Under the influence of Pranahuti, these kinds of blocks are removed and we understand our limitations of mind.  We cross the chromatic regions and reach achromatic regions where only a faint awareness of self is felt.  As the meditation on the Divine light becomes more natural to us, one experiences moments of silence combined with unawareness.  If one tries to ‘know’ what is happening at that time, we become away from that silence.  We are supposed to contemplate on our condition after meditation rather than try to figure out what is going on during meditation.


To know something means becoming one with it or having union with it.  That is yoga. The feeling that there is a seperation makes us understand that the unknown cannot be known by preserving the awareness of self separate from it. 


We realise that all knowledge which we think as such really does not serve much in this quest and surrender ourselves to the Master.  Before this happens, a great deal of humility is developed and the ego that was carefully nurtured is reduced to its true state.  In the words of the Master ‘When knowledge revealed itself, it was only knowledgelessness'. (Jaanaa tho ye jaanaa kee na jaana kuch bhi).’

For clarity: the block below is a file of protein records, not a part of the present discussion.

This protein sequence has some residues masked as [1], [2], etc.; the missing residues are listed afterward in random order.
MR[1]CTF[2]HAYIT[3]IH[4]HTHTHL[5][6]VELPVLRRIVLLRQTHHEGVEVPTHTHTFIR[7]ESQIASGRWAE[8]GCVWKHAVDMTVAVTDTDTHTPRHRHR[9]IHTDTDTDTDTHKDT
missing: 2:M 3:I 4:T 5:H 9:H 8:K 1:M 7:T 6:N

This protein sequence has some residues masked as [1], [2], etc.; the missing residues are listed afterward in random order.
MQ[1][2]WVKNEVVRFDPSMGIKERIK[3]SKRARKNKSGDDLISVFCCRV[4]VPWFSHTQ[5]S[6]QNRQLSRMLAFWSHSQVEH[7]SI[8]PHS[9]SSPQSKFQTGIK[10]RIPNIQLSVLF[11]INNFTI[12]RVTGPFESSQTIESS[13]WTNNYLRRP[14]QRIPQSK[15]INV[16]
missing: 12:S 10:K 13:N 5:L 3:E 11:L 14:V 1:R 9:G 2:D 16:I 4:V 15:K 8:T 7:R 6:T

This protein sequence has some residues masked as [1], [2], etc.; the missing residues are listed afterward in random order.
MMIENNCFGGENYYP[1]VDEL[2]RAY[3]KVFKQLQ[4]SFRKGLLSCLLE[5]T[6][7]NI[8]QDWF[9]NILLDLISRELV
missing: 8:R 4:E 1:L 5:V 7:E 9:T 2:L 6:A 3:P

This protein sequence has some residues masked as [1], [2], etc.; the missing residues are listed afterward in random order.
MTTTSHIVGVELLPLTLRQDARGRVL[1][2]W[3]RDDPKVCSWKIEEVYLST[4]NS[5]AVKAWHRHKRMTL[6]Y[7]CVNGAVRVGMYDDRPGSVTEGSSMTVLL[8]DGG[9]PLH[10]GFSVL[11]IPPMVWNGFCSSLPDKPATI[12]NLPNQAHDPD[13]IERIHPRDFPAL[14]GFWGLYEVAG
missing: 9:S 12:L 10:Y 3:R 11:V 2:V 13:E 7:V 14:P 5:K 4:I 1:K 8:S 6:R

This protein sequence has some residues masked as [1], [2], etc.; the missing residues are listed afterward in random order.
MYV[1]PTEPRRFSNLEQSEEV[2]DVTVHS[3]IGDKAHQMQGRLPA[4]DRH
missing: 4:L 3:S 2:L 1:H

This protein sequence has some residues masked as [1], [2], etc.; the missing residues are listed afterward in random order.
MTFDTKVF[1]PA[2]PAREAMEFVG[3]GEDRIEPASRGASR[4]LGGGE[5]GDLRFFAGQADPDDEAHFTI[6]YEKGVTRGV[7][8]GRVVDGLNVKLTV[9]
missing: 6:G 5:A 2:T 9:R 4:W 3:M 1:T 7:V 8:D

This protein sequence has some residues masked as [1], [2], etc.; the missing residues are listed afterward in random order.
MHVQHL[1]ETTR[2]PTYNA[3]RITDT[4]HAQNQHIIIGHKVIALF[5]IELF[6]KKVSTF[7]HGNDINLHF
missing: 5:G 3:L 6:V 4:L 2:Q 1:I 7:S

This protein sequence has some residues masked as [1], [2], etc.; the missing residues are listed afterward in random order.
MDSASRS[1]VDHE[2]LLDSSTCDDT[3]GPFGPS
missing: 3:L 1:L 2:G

We come to understand then the last statement of the prayer ‘Thou art the only God and Power to bring me upto that stage’.  The stage can be only imperienced when all experience by way of knowledge is discarded and one surrenders to the Master in the true sense.  As Master says ‘The easiest and surest means to achieve this end is to surrender yourself to the Great Master in true sense and become a ‘Living Dead' yourself.  This feeling of surrender if cultivated by forced and mechanical means seldom proves to be genuine. It must develop automatically within you without the least strain or pressure upon the mind. Even if the knowledge of the fact is retained then it is not the true form of surrender.  What remains to be done, when you have surrendered yourself in true sense, is, I believe, nothing. In this state you will be in close touch with Reality all the time and the current of Divine Effulgence will continue its flow to you without a break.’ (SDG Page 140)


It is not possible to know (imperience) the unknown without the grace of the unknown. All our sadhana is only to make ourselves deserving for that.